There was also an interesting quote at the bottom of page 97 I thought quite profound (about the interconnectedness of all things).  I won’t cite it, but if you ever come across the book, look it up.

One of the best quotes of the book was by one of the female colleagues of Laney’s: “…the need for future mothers to have an education worthy of their most important task of raising the world’s children” (141).  A well-rounded education is good for all moms—whether stay-at-home or working-outside-the-home.  Even Latter-day Saints are big on higher education for both genders, per their belief that “the glory of God is intelligence”.

One of the worst (three) parts of the book is when, towards the end, Laney starts spouting spurious, uncontested claims about Ronald Reagan having Alzheimer’s while in office.  My take:  the author wanted to get her dig in by “speaking through her character”.  These were the final sour notes in the book, and added nothing to the story.  The ending didn’t pack a punch, and seemed a bit rushed, after such laborious reading.

Though this was definitely a comedy of manners, there wasn’t much funny about it.

Collegiate Blue is the Warmest Colour

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This was my second year in community college.  I’ve learned as much about myself as I did about MLA formatting, medical coding, and how to write captions and headlines.  Life often works in mysterious ways, for I went back to school to specifically learn how to become a medical biller and coder, only to find that I don’t anymore.  The semester I couldn’t get into any classes in my major but one, I took a creative writing elective so I would still qualify as a part-time student.  That semester, I won a couple of writing awards, and began to wonder if I could bridge my career path with my passion.  When a friend of mine got a job at a hospital writing press releases and health writing campaigns, I knew it could be done.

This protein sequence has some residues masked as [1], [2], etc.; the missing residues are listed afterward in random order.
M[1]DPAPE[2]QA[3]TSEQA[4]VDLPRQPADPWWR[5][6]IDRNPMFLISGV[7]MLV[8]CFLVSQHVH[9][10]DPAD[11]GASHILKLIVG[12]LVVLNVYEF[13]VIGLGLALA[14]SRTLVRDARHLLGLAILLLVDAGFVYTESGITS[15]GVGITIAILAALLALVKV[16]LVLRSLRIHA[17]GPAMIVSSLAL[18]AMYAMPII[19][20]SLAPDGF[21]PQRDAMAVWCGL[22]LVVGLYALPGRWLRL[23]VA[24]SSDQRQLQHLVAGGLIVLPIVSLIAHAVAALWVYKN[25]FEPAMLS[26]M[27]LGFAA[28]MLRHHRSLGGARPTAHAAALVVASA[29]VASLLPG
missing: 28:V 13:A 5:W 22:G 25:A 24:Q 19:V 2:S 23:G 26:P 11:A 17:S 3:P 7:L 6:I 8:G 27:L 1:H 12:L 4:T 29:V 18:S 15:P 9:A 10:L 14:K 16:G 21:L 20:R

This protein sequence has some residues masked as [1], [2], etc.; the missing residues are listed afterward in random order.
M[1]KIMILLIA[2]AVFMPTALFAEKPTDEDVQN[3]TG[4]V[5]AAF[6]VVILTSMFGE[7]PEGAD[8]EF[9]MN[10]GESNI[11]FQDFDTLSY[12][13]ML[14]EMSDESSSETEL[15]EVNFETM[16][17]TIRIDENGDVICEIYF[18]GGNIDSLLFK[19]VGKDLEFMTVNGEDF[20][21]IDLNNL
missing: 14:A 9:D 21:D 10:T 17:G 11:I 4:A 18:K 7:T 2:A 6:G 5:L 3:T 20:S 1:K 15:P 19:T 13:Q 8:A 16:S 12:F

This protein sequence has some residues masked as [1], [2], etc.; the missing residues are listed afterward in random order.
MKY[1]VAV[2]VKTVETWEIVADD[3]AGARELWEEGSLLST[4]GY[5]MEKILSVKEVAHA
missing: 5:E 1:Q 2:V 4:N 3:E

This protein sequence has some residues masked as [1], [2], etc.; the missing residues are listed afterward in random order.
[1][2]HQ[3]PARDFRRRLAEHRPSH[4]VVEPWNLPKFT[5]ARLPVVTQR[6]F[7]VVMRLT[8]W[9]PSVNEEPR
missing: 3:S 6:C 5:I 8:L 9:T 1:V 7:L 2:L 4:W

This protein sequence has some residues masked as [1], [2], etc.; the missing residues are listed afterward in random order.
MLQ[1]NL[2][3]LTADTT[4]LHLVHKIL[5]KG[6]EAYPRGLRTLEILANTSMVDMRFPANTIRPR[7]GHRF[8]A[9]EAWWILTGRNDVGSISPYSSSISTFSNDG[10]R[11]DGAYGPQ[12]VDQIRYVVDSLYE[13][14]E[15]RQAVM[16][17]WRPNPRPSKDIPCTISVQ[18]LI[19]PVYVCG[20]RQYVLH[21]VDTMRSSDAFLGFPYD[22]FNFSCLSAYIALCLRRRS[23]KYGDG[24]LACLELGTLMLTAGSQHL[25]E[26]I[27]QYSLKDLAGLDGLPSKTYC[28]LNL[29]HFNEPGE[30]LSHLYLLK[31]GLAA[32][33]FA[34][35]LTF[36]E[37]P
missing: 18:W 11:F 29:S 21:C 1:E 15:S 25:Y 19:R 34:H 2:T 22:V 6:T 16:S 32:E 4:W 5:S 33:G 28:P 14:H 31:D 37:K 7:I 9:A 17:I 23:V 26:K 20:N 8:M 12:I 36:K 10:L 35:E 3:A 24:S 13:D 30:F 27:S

This past semester, I interned at a hospital and that is when I discovered that coding wasn’t for me, and not because I did poorly (I made a 90% in Beginning Coding).  I just had to take something I wanted to know I didn’t want it anymore.  That said, I still have two more coding classes to go, which I consider to be “paying my dues”, for everyone has to take a class or two they don’t particularly like.

My dream is still working in a cold hospital rather than a hot kitchen, so my question to myself was, “Where do I go from here when I am two-thirds deep into my degree?”  I don’t want to be a professional college student, I want a career while I take one class every semester while building my career until I get my Masters in English and Communications, for it will be my medical degree that will pay for the other.

When I confided in my instructor about my feelings and she told me there were a multitude of jobs I could do with an HIT degree—that I wasn’t limited to coding—I felt like I’d released a breath I hadn’t known I’d been holding.  Because the one hospital I hoped to be able to work for someday had fired all their coders and contracted them out remotely, I wanted to do something else in the healthcare field; I still wanted to work in administration, because I cannot stand the sight of blood (not even my own).  How glad I am that I chose to get a well-rounded degree I could build on to rather than a college diploma, where I would be stuck doing one thing.  The only thing I’ve ever known I wanted to be is a writer, and I’m still discovering, at the age of an old millennial, what I want to be as I continue to grow (being grown up already).  I remember someone told me once, “It’s never too late to redefine yourself.”  He was right.